Calgary Folk Music Festival wraps up another peaceful year with a sunny Sunday night
It’s Sunday morning, just approaching noon, and Debbi Salmonsen has something of a happily resigned air about her.
Maybe resigned is not the proper term. Perhaps relaxed. Or content. Or free.
As the executive director of the Calgary Folk Music Festival, her work is virtually done, save for being on call to put out any of the minor figurative fires that can and often do spark up over the course of the four-day celebration.
But for now, those are just possibilities, and she’s sitting in the lazily filling expanded beer gardens taking stock of the weekend that already was.
“This has been a really peaceful and kind of happy year on site,” Salmonsen says.
“Honestly, it’s a bit less crowded but that’s OK because it actually gives a better audience experience. There’s a bit better flow, you can move to the workshops.”
Opening night attendance was drastically lower than normal, almost half of the 12,500 capacity, with only 6,500 or so festivalgoers taking in a lineup that featured headliners Marty Stuart, The New Pornographers and The Tallest Man on Earth.
“But in happy news,” Salmonsen says, “we were also very pleasantly surprised (in that) all three days so far we’ve had really good walk-ups.
“So we’ve narrowed the gap and today is still young and we’re hoping that people will come down because one of the awesome things this year … that you can never predict in Calgary is that we were graced by Mother Nature this year — knock wood.”
The one storm that nobody has been able to outrun or find shelter from, though, has been the one hammering Alberta, by way of the low price of oil and the Canadian dollar. Again, while that may have contributed to the metaphorical cloud that kept locals from leaving their homes, Salmonsen certainly isn’t going to complain.
“I think in a year where people should be helping the people from Fort McMurray and sharing the love amongst all of Calgary’s arts and music organizations, I’m really happy with the attendance that we have this year, all things considered.”
Musically, Salmonsen thinks they’re well positioned to do that, praising longtime artistic director Kerry Clarke “her usual eclectic” lineup where she’d booked “something for everyone.”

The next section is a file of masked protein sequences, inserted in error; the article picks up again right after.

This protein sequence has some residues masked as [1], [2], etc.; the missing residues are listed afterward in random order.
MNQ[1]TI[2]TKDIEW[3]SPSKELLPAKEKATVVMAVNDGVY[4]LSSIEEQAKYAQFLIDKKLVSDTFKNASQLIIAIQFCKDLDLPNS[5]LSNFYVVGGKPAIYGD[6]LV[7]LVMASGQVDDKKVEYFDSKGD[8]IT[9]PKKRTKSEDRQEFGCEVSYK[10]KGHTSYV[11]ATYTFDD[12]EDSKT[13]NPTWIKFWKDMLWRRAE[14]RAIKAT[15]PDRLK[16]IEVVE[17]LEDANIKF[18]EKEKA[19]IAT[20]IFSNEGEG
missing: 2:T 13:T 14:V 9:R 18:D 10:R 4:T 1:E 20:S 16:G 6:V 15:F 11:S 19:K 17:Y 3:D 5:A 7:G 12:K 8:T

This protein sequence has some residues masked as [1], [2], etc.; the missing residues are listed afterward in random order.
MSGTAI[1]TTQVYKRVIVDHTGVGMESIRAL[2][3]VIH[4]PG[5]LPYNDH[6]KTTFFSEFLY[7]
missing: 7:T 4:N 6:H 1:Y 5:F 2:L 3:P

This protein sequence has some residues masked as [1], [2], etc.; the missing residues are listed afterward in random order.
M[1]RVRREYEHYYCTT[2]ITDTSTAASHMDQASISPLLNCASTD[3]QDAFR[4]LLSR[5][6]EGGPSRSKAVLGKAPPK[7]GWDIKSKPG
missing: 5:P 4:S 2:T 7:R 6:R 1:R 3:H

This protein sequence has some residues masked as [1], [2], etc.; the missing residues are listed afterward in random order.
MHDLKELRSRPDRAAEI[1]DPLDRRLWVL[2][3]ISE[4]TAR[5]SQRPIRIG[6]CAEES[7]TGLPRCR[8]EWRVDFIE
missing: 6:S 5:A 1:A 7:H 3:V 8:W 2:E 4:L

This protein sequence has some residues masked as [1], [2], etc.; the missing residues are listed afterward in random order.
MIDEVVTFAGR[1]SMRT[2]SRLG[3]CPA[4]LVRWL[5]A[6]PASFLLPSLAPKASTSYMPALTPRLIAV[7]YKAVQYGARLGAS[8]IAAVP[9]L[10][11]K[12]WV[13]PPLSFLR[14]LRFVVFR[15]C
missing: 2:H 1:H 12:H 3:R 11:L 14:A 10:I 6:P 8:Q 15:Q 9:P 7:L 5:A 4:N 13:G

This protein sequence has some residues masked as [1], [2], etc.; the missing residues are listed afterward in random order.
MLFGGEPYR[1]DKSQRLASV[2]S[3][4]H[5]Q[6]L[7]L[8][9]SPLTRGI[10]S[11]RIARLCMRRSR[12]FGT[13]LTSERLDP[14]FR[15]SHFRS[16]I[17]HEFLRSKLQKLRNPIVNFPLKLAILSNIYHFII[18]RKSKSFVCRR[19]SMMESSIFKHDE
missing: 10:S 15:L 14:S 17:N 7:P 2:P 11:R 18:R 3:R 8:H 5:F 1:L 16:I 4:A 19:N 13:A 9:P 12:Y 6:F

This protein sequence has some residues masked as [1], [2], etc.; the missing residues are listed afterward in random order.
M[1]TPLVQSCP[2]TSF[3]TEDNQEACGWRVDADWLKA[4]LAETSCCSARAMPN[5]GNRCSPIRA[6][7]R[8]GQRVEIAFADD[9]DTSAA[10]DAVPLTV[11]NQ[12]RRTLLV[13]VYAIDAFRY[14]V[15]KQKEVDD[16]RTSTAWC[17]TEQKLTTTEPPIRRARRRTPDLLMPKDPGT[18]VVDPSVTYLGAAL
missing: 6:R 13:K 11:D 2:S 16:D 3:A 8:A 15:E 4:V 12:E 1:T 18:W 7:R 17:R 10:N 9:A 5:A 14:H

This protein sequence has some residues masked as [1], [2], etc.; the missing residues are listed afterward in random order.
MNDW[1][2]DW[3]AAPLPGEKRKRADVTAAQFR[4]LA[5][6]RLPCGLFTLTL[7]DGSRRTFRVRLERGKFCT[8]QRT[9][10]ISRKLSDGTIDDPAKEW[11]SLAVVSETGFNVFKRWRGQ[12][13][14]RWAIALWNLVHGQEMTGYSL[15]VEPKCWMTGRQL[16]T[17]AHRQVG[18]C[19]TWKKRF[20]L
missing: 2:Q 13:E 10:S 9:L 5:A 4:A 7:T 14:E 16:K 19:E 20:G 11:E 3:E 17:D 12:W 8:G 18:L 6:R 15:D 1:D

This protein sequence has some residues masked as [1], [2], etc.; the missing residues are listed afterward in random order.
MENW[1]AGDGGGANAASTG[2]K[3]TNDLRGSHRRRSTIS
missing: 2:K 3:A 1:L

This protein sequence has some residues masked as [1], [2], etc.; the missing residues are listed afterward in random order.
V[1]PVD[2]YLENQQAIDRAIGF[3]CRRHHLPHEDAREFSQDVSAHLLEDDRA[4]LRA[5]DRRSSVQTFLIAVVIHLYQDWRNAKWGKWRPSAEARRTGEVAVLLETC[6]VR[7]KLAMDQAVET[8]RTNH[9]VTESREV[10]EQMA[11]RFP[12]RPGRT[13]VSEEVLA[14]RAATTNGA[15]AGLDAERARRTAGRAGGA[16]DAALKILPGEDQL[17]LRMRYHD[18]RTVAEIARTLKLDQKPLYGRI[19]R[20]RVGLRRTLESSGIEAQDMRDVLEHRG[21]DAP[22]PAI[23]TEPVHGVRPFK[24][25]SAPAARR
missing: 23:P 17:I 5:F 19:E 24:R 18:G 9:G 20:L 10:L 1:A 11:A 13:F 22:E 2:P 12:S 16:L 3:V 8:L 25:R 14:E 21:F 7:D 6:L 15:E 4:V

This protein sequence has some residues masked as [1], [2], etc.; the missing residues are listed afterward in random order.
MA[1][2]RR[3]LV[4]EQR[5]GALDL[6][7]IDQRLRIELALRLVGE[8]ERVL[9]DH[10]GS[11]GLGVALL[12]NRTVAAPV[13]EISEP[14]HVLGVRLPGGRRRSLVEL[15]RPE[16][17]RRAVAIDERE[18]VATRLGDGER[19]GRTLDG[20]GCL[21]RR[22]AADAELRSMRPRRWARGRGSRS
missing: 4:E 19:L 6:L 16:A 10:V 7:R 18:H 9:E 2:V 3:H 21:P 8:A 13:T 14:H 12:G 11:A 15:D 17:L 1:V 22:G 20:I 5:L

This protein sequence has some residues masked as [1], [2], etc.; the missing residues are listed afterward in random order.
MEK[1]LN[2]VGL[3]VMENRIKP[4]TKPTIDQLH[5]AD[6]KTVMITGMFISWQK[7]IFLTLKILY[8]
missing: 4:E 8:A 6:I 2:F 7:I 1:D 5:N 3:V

“Maybe not death metal fans,” the executive director says and laughs. “But pretty close.”
But as to whether or not there were enough bigger-name Mainstagers to get those sitting on the fences through the gates — Stuart, Corb Lund and Kathleen Edwards, being perhaps those with the greatest mainstream reach — Salmonsen defers, noting how subjective that is while also noting that the dollar in no way affected the acts they booked, the artistic budget remaining the same as last year.
“Being within it’s really hard to say what people from without really want,” she says.
“Certainly we welcome feedback … We welcome people’s thoughtful and considered feedback as the year goes on.”
Well, as for immediate feedback, specifically when it comes to Sunday on the island, it was another remarkably rich and eclectic day, with absolutely zero clouds or storms on any horizon — something just over 12,000 folks took advantage of.
Kickoff act on the Mainstage on the final night was U.K.-based Ethiopian act Krar Collective, who were a rhythmic and rather gently rocking display of world music. As they said early into their set, they play songs about love and all of the beautiful places in their homeland, and in the 45 minutes they were given they did their best to vividly, colourfully bring that travelogue to life.
Life, or rather liveliness, is something Chan Marshall (a.k.a. Cat Power) could certainly infuse into her sets when they’re in larger spaces, with bigger crowds. True, there’s a great deal of emotion in what it is she does — puddles and puddles, actually — but it doesn’t translate well in such an environment. Solo, moving between her guitar and piano, mumbling stuff, it was a dour, dark and rather depressing performance, as the Atlanta artist electric sheepily moved through tracks such as Fool and Hate (with the always buoyant line “I hate myself and I want to die.”) Good? Sure. Lovely? In another space. But when you literally watch a mother rock her child to sleep by it, perhaps in the 6:30 p.m. slot on the Mainstage might not be the right context.
But, said as someone who wouldn’t dance even if the order came followed by a “varmint,” and the sound of gunfire, it was impossible not to feel the rhythm and joy of the reggae, jazz, pop, ska, Afro and jam band as they swung, banged, sung and blew through a set of up and upper tempo songs such as Wolves, Creature and In My Pocket.
It was glorious and infectious and should have been anyone’s idea of fun.
Mainstage and folk fest 2016 wrapped up with the return of prodigal southern AB son, Corb Lund and the Hurtin’ Albertans, whose populist, shucks and twang was actually a pretty great ease down.
Early into his set he showed his understanding of the mood on the Island and in his home province, by hitting his backup trio’s namesake song, while adding a little Stompin’ Tom’s Hockey Song into it — crowd-pleasing, for sure. As was fan fave Truck Got Stuck.
But it was when he and his crew cut into new songs from his latest effort Things That Can’t Be Undone such as Goodbye Colorado and Run This Town did he and they show there was some meat with that corn.
Still, no matter your diet, as with any Calgary Folk Music Festival, you no doubt went home satiated, satisfied, free.